Ensuring artificial intelligence is for human good, not evil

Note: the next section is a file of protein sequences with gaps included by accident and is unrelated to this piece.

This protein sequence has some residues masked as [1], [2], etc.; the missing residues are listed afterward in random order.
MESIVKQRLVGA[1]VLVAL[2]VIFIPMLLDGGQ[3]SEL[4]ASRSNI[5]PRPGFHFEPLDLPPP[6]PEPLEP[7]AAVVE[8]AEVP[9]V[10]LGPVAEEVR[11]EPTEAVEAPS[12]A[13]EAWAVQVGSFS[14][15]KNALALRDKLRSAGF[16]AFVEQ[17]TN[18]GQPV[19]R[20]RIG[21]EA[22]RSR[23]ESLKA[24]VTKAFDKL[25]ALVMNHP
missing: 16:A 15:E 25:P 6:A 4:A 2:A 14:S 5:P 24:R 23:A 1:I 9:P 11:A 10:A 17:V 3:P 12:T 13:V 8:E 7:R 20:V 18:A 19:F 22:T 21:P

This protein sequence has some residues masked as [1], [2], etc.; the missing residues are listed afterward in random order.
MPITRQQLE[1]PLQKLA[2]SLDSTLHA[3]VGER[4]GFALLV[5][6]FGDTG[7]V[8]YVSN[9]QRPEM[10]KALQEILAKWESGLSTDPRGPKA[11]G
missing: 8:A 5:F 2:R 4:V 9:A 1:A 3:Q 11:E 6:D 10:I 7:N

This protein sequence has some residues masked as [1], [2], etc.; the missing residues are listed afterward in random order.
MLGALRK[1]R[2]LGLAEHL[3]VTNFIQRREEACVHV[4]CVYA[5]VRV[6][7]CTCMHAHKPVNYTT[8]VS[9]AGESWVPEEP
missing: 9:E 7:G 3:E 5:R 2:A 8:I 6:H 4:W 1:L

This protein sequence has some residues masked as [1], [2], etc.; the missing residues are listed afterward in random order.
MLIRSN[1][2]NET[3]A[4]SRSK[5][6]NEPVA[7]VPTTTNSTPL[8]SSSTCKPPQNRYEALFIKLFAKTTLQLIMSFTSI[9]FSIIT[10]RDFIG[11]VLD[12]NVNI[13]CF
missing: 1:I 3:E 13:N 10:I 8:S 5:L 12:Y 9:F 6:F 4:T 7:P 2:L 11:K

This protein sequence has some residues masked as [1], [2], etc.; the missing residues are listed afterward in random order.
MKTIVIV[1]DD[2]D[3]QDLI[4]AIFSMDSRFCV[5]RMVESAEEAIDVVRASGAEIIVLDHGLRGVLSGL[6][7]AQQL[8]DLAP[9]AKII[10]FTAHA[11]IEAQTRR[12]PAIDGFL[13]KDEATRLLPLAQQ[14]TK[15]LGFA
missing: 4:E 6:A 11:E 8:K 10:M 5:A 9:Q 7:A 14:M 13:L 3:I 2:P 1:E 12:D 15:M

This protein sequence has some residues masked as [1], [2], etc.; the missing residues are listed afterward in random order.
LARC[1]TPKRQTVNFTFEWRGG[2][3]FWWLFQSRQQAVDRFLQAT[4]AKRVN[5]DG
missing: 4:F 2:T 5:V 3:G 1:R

‘The leaders at the forefront of developing this technology need to remember that part of their role is to educate people on how they will benefit from this technology so that the inevitable realisation that the machines are coming is welcomed with anticipation for positive changes, not fear and uncertainty’ The Wall Street Journal recently reported that start-ups will have a prominent role at this year’s Paris Air Show.  Around 100 companies will have the opportunity to pitch to receive funding from the big boys of aerospace at an event where young companies were once shunted to the side.  It’s further evidence of a trend that is playing out across the science and technology sector and being picked up by the media: established industry players in science and technology are increasingly looking to start-ups and entrepreneurs for innovations, be they new designs, materials or just different ideas about operations. The industry has definitely caught on to the fact that we are in the midst of a fourth industrial revolution, encompassing the advancement of 3D printing, artificial intelligence (AI) and energy storage, to name just a few elements.  Scientific and tech leaders also know that two heads are better than one…


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